The glow under the bedroom door
from the muted TV.
I sketch in the spackled ceiling,
fill in faces with seconds
& I wait for Old Smoke to return.
His urn is buried
on the top shelf of our closet
because “underground is too permanent.”
He often sneaks out
for a chat after his daughter’s
sleeping pills kick in
& I greet him with a stale cigarette
he bought tax-free on the reservation.
He has cut back from three packs
and has never felt better
in all his life, he winks.
He asks how it tastes,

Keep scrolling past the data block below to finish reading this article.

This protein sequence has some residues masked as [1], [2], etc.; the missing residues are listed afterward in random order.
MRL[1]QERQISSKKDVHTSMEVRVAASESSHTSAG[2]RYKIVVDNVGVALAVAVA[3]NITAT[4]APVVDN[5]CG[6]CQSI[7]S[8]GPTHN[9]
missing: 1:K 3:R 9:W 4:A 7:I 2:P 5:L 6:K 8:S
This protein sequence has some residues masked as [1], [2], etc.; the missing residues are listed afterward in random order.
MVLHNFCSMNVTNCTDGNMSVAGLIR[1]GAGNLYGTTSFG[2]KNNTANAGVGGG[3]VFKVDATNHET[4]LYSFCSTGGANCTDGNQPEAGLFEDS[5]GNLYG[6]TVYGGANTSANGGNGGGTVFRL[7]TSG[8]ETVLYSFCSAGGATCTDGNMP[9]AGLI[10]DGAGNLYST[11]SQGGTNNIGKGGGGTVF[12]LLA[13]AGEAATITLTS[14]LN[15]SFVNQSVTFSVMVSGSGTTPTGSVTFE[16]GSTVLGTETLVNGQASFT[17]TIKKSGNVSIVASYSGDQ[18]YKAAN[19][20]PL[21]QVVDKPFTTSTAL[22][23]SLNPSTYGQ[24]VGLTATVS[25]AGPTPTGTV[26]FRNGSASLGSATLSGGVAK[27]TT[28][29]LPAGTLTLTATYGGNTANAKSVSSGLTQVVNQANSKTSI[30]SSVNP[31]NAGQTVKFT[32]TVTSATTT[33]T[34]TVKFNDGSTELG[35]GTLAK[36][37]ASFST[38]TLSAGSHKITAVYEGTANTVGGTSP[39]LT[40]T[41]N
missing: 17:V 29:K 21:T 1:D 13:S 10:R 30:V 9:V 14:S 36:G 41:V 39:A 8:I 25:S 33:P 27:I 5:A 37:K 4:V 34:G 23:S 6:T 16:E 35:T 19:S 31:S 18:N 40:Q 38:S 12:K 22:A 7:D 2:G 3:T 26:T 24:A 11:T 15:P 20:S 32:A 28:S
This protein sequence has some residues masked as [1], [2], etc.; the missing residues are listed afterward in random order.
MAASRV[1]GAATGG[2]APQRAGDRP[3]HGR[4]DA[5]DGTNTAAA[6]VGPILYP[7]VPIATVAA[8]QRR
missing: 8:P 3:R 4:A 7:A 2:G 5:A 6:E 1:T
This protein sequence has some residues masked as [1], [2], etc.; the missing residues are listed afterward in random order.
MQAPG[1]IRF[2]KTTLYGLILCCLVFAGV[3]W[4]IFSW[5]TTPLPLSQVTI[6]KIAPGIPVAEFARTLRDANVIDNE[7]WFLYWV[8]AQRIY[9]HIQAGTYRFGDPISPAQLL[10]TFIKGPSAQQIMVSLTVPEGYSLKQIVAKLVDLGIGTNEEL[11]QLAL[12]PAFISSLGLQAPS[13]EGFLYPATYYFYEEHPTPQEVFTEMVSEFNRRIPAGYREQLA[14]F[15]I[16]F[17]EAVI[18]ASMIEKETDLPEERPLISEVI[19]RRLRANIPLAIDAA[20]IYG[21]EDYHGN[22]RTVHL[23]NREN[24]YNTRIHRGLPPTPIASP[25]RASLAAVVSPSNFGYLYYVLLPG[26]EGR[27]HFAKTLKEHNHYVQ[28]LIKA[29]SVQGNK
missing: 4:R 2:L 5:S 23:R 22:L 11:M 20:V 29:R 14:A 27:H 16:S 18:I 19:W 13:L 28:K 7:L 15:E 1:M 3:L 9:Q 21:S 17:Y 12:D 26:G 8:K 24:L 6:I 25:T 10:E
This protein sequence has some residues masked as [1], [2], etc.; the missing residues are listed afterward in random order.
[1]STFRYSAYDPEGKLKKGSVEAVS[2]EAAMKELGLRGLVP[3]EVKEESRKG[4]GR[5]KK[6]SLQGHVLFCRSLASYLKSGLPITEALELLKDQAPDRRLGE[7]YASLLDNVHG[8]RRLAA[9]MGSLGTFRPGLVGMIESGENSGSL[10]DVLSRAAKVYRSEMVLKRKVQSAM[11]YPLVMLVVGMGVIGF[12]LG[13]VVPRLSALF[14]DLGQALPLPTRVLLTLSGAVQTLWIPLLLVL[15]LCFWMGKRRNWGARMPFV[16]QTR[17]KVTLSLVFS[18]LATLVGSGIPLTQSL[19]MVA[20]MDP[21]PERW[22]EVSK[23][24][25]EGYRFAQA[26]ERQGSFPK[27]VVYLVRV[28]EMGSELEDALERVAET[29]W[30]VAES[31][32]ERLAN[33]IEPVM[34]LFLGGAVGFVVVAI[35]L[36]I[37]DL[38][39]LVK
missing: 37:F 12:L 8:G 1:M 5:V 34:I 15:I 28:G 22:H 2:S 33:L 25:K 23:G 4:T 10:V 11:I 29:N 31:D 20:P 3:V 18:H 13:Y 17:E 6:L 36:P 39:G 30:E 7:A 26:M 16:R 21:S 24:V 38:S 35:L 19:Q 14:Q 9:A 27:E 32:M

how his grandchildren are doing,
if we’ve yet sold his place,
I blow four rings his way
& watch them break upon his face;
a kiss, I say, from each
family member. Before he goes,
I ask him to take his pack and
put it back in its hiding spot,
his urn. Shove it way down
into his gray bones and skin,
into the dark place
his daughter never dares to dig.